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It can be boldly stated that the famous “Z. village” has always been known as a place where the human species known as artists are present in unprecedented density. The majority of respondents to the question: “Who do you associate Zakopane with?” would reply “Witkacy”.

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White and red, or emotions on canvas

It can be boldly stated that the famous “Z. village” has always been known as a place where the human species known as artists are present in unprecedented density. The majority of respondents to the question: “Who do you associate Zakopane with?” would reply “Witkacy”. Stanisław Ignacy Witkiewicz becomes a kind of symbol here of an artist who draws his life and creative juices from the surrounding reality. Contrary to appearances, the artistic life of Zakopane did not stop to thrive after World War II. Zakopianina (a kind of special "drug" described by Witkiewicz) still influenced minds and imaginations. Shortly after “the time of great sculpture”, Antoni Kenar came to Zakopane with his wife Halina and reformed the school which educates young artists to this day. At the beginning of 1954, the teaching staff was joined by Tadeusz Brzozowski, certainly one of the most outstanding Polish painters of the 2nd half of the 20th century. Not surprisingly, his works have also been included in the collection of the Tatra Museum. The picture Blansz i róż (Ceruse and rouge) was purchased from the same author for the museum collection in 1967. It is very likely that at the moment when it was bought, the paint was still wet because the work was created in the same year. The audience may feel a bit lost when seeing it for the first time. A tangle of different shapes and lines ... how can it be understood, how can it be read, how can it be explained? Because the meaning must be found, since art must mean something ... On a large piece of canvas sized 134x101 cm, bizarre shapes flourish and various colours shimmer thanks to oil paints. It is mostly filled with black, white and grey colours. Juicy reds, sunny yellows and sea turquoises glitter among them. They are sparse, but maybe that is why they catch the eye so much. And hands are eager to touch all of the slight irregularities caused by the generous application of black paint (especially at the top and middle of the picture). This is difficult art, but it can be construed in several ways. Therefore, it would be best to look into ourselves for emotions in the painting. How do we imagine all these feelings that are dormant inside us? Do they assume shapes we know from everyday life, or rather are they streaks of colours or a tangle of shapes and merging colours? ... Extremely inquisitive members of the audience may look for help in interpreting the picture by Tadeusz Brzozowski in the title of the piece and a great European painting tradition. The artist built up a peculiar dictionary consisting of forgotten phrases, which sounded odd or old-fashioned. Then he used them in titles of his works, “For example, titles of my paintings may seem silly to someone, but they provide some fullness. Please keep in mind that we live in such times that those who say serious things must stick out their tongue from time to time because otherwise no one would believe them.” “Ceruse and rouge” or “white and red” from French are colours clearly associated with national symbolism. They are also already forgotten names of makeup cosmetics – powder and a dye for cheeks. Thus, one can risk it and say that important issues are combined here with those completely trivial. One may also think that these national colours are only beauty treatments that sound archaic, applied to the Polish reality that hides internal confusion, discord and quarrels under a poorly made makeup. It is also possible ... following the path of painting tradition, to come across El Greco. However, it is no use looking for verbatim quotations from his works. It is not about themes and characters, but about form, colour and expression. Brzozowski, like the former master of the era of Mannerism, focuses on a vertical composition. It should be complemented by the smoothness and softness of forms piling up towards the top of the picture. The colours and light that glow somewhere inside the painting are also of significance. Therefore, it can also be ... like the artist himself used to say “The idea is not to celebrate the art of painting but to treat it like a trip out of town, like a game of bridge. If by chance we are affected more deeply by one or another picture, there is no need to worry. Diseases happen to people and loftiness to our Polish bones...”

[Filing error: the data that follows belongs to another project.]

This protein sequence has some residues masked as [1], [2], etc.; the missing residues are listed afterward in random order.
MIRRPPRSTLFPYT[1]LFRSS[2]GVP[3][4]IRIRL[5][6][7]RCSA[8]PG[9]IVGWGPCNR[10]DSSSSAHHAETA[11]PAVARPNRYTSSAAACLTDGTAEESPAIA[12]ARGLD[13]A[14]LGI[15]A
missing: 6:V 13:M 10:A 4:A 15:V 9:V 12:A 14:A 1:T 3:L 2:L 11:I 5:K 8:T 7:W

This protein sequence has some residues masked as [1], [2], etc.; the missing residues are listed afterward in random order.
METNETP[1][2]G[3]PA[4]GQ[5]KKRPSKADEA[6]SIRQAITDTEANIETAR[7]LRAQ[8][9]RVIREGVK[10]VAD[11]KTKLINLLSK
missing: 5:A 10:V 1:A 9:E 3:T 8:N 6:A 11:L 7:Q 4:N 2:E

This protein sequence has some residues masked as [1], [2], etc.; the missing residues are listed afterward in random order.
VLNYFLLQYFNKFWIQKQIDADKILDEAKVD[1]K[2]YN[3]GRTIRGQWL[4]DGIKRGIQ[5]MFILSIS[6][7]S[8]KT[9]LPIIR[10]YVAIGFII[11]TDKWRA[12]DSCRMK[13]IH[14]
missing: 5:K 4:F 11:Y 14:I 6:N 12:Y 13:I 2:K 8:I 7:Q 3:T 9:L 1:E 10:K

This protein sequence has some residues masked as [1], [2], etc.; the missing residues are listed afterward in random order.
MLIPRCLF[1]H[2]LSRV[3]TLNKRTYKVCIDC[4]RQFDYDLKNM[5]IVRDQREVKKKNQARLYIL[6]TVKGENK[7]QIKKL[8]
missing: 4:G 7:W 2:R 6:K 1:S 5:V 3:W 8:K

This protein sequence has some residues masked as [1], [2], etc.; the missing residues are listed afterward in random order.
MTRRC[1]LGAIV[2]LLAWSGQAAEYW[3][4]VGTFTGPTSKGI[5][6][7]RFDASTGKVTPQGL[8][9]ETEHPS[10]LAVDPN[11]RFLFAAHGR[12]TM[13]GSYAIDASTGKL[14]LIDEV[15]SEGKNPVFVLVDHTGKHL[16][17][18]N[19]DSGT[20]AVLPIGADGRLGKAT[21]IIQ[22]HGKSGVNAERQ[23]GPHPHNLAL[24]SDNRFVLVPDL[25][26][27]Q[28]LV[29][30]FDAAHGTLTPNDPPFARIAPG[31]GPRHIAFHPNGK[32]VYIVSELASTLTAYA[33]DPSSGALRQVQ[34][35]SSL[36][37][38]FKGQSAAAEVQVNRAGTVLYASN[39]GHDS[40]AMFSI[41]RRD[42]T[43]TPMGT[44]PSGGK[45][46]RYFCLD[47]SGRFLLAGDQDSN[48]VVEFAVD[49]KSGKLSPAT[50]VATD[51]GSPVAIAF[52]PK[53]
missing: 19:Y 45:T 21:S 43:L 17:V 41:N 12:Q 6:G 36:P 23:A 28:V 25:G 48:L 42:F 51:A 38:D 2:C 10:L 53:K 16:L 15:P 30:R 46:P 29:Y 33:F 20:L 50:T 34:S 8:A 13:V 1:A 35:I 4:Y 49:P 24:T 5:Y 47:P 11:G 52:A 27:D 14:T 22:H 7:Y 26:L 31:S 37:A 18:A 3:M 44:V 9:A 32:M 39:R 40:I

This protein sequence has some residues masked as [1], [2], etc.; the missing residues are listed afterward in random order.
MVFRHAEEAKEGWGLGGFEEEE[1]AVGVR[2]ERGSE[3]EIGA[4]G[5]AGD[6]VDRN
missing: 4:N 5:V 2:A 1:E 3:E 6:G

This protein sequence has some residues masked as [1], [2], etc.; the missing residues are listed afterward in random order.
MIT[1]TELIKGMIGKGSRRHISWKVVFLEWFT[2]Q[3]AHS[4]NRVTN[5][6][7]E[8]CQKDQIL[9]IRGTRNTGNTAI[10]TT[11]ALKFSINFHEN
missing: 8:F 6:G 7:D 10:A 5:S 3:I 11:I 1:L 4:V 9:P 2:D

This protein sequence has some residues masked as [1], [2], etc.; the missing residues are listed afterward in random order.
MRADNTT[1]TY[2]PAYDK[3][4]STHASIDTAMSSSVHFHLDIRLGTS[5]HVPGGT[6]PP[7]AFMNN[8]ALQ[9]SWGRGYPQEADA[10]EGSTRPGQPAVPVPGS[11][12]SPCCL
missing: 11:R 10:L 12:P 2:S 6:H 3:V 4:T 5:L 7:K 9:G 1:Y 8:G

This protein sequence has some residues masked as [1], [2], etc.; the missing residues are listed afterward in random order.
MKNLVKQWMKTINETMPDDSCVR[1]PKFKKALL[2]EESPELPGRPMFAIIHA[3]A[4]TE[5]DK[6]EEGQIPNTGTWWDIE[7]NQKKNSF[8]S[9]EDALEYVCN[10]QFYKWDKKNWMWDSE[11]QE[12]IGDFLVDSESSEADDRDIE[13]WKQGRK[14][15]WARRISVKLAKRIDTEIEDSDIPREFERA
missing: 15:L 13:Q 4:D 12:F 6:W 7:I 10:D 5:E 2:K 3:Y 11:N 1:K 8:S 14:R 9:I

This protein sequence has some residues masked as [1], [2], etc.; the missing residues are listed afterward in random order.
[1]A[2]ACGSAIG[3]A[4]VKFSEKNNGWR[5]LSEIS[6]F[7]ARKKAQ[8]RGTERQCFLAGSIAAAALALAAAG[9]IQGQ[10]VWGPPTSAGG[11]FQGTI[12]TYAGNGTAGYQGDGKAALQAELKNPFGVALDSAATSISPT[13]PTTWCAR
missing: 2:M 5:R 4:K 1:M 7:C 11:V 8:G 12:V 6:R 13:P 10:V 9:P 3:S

Elaborated by Julita Dembowska (The Dr. Tytus Chałubiński Tatra Museum in Zakopane), © all rights reserved

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Painting “White and red” by Tadeusz Brzozowski

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